Here are some research topics in which I am especially interested.

Cooperation in Multi-agent systems
I am very interested in models of multi-agent cooperation and teamwork---especially, the role that information plays in such models. Most realistic settings nowadays are characterized by uncertainty; hence information plays a key role in the ability of agents to achieve their goals in an efficient manner. In that sense, acquiring and sharing information often requires that some resources be consumed, hence agents need to carefully reason about what information they should obtain and share with others when working together. The methods I work on apply to both cooperative and self-interested agents. In particular, I put significant emphasis on the detrimental effect that information sharing can have in models of multi-agent cooperation, if not managed properly.

Economic paradigms
Much of my work deals with electronic markets, auctions and mechanism design, bargaining and negotiation. In these models I tend to focus on the way the equilibrium analysis changes upon augmenting the legacy model by introducing information broker/provider in the MAS. Alongside the analysis of individual strategies and social welfare aspects this research provides important foundations for theories of information providers in multi-agent systems, the way they should price their services and the influence of their existence and pricing on the MAS as a whole. It turns out that in many cases, the sole existence of the information provider actually lowers the benefit of the agents, and social welfare can be substantially improved by pushing the information provider off the market.

Agent-based simulation
My interest in agent-based simulation is mainly in finding ways for reliable representation and modeling of people and bounded rational agents acting on behalf of people. One turn-key technology I am especially interested in is PDAs. PDAs stands for peer-designed agents – computer agents developed by typical programmers, not experts in decision-making. In recent research, I have managed to demonstrate the effectiveness of this technology in generating a variety of realistic strategies and behaviors and how it can be used for alleviating the simulation and behavior analysis of systems populated by human individuals with diverse strategies.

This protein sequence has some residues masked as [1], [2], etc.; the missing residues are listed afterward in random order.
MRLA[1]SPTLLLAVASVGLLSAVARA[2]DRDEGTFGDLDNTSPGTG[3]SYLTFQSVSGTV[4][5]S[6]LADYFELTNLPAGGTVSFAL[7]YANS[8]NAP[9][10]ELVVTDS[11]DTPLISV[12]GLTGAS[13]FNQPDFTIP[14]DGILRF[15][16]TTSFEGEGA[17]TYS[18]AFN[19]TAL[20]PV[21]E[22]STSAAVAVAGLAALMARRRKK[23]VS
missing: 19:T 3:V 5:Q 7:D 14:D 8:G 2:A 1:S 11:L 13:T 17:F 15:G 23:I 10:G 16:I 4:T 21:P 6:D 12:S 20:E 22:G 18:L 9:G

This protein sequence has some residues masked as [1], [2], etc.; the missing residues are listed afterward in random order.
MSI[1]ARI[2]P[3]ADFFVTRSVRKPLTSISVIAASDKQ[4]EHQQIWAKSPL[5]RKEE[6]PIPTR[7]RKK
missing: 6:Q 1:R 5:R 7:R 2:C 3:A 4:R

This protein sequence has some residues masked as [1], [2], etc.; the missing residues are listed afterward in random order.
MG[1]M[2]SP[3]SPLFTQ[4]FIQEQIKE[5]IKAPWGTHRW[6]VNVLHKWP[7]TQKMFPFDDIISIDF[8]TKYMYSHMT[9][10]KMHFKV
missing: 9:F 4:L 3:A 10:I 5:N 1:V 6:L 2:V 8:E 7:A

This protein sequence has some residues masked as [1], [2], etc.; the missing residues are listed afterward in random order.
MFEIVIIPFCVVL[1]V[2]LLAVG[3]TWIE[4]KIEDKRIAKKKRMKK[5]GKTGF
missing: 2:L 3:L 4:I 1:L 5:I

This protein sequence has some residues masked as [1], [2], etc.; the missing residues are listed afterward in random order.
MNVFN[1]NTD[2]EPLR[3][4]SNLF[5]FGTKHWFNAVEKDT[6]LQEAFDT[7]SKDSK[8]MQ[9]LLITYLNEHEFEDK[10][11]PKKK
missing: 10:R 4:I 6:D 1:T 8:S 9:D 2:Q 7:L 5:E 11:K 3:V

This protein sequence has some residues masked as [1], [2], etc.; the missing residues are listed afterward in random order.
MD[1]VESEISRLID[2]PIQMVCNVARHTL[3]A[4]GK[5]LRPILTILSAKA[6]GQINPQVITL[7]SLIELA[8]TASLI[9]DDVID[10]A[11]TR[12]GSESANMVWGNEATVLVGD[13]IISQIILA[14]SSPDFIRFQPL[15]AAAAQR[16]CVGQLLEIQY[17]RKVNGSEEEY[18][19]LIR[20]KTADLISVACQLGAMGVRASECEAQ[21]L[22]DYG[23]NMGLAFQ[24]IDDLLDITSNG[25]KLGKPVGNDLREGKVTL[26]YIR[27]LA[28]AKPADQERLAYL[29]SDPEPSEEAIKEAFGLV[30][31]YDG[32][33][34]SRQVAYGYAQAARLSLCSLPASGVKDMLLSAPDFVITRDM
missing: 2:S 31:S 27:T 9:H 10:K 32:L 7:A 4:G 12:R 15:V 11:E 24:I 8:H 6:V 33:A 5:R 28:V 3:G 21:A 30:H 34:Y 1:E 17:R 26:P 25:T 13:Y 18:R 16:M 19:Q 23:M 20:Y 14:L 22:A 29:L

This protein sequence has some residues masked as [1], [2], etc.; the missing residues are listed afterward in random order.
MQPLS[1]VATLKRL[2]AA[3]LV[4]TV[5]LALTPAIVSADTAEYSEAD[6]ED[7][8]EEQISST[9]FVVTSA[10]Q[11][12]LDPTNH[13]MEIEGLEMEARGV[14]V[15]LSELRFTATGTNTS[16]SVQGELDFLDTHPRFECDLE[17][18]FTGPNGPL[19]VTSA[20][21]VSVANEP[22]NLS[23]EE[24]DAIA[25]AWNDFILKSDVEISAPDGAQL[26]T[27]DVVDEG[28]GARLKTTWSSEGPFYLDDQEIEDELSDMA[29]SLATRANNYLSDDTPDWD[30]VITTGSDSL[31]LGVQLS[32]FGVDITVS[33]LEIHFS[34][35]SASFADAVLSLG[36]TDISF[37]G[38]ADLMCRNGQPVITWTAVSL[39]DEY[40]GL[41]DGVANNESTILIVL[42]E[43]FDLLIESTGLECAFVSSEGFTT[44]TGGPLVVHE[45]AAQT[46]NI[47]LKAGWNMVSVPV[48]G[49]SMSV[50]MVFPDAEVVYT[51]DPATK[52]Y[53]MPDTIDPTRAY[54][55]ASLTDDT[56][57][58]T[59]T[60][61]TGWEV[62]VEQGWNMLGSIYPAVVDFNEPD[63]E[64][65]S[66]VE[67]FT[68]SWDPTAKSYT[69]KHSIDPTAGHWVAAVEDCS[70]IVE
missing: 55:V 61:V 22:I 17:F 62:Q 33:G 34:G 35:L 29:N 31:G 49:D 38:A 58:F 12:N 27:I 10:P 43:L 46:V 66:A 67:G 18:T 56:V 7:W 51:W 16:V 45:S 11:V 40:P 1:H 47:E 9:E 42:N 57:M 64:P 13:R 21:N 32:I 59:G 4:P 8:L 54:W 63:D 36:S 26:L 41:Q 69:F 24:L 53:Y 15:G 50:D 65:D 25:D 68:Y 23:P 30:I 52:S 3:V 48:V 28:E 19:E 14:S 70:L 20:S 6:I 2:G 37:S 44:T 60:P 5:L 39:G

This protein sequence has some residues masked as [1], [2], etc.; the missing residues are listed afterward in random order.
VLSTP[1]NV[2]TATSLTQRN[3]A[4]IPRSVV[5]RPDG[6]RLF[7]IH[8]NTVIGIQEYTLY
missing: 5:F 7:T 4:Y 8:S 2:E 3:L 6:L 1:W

Agents and People
I am interested in intelligent user interfaces, both for adversarial and cooperative settings. Much of my work in this area deals with developing methods for selective information disclosure, to be used by autonomous agents when interacting with people in order to influence them. This way, agents and platforms can improve the benefit of people or agents that use their services, to attract more customers, or alternatively to benefit from their users' overconsumption of their services.

Economic Search

I use economic search, which has many real-life applications, as a modeling framework and a test-bed for my research.  Economic search problems involve both uncertainty and costs of information gain.  These models represent a wide variety of activities, including many in which agents are likely to participate (e.g., a consumer searching for a product, a saver searching for an investment), mostly due to their recurring nature. In an economic search, an agent needs to choose among several opportunities, each of which has an associated distribution of gains; in order to obtain the actual gain from this distribution, the agent incurs a cost. In such problems, agents need to take into consideration the trade-off between the cost of further exploration and the additional benefit of knowing more values.  Unlike typical AI problems of exploration---exploitation tradeoffs (e.g., multi-armed bandit problems), in economic search, the exploration yields a specific value (rather than simply narrowing the distribution) and the end goal is the choice of an opportunity (rather than of an entity with which to continue interacting). It is also distinguishable in that it has a closed-form solution.  
Over the years I have extended theories of optimal economic search to the case of multi-agent cooperative search and investigated parallel interaction aspects in distributed matching.